Saturday, September 10, 2011

TIFF - Day 2

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Duch, Master of the Forges of Hell (Rithy Panh)

This documentary about a Cambodian Communist who oversaw the deaths of over 12,000 citizens during the Khmer Rouge genocide is important and powerful if somewhat diluted by its run time. The film opens with a Pol Pot speech playing out over a montage of documentary footage, but what follows is largely a single extended interview with the titular Comrade Duch. Over three decades after he oversaw an unfathomable atrocity, he’s mellowed into a startlingly reflective, soft-spoken old man. As such, the movie comes across at times as offering him a platform for his apologies and justifications. This would be immoral, to be sure, and Panh by allowing the man to speak allows him to largely indict himself. When he reveals that he’s converted to Christianity because it offers the hope of forgiveness, the reaction is one of disbelief. Panh doesn’t rub our noses in the horrors, offering only scattered images that he intercuts infrequently throughout the interviews and a few recreations of the torture methods used. These are appropriate, as Duch’s key role was one of education, instructing and brainwashing children in the ways of effective torture. Absolutely startling and gut-wrenching at times, yet somewhat tempered by the sheer scope of the genocide it’s trying to portray. The second hour of the film, which shows Duch poring over reams and reams of meticulously kept records about the actions at S21, where he was head, grow somewhat numbing after a while. Like those records, this is an important historical document, no doubt, but as cinema I think it’s held to an even higher standard.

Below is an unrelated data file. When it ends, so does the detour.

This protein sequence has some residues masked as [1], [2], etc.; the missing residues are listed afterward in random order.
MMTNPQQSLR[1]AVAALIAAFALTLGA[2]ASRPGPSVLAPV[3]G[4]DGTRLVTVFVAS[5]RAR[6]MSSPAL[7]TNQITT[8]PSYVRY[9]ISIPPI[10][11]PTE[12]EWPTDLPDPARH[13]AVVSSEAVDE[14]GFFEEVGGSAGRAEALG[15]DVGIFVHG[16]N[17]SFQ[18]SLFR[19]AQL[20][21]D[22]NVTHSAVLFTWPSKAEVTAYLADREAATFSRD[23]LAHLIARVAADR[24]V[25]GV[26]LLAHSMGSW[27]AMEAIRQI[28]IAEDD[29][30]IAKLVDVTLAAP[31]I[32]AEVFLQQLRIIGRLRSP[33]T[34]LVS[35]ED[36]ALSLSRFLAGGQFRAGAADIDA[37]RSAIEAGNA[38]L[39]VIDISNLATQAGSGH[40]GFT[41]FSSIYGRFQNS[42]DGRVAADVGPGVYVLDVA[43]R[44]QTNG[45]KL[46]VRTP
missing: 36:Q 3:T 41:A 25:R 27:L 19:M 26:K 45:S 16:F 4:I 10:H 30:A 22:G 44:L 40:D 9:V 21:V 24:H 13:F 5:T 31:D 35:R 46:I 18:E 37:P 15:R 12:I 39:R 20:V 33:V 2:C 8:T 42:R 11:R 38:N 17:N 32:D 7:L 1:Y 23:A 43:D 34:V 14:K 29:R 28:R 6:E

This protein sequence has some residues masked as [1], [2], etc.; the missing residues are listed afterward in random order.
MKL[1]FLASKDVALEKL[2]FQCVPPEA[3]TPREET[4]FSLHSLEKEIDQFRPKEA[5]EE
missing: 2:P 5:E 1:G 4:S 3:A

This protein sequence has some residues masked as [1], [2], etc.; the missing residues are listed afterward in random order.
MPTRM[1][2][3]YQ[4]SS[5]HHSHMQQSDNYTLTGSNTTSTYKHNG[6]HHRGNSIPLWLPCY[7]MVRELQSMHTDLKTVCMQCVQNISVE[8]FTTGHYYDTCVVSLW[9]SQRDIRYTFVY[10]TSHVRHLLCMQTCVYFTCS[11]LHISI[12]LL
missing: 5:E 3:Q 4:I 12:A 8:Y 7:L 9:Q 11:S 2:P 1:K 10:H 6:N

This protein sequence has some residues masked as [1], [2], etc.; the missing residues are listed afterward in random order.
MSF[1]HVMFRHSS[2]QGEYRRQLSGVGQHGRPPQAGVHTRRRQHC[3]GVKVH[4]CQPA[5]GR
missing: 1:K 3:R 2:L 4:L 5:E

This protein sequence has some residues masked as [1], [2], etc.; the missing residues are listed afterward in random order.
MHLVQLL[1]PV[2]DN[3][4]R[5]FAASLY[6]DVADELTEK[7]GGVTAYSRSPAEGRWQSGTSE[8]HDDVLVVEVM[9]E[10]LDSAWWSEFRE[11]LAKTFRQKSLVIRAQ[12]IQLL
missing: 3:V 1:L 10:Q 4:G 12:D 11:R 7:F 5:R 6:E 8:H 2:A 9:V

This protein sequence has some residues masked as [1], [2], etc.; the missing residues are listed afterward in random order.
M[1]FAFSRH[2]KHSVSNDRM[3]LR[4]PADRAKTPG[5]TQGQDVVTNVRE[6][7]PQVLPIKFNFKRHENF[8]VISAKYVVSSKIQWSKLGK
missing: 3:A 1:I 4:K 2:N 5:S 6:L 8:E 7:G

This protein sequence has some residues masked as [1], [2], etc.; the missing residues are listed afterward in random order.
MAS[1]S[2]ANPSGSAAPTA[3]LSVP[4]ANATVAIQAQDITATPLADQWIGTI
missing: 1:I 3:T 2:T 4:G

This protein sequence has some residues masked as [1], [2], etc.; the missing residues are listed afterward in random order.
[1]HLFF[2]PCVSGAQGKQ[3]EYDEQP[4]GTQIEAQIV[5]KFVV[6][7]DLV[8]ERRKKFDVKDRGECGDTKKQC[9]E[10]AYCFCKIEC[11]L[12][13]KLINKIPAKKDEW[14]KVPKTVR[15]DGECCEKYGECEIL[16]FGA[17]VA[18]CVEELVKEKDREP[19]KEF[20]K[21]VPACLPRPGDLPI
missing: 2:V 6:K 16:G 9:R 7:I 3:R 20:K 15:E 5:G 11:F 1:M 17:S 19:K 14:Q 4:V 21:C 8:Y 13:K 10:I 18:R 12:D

Rating: 52/100

whiteonwhite:algorithimicnoir (Eve Sussman)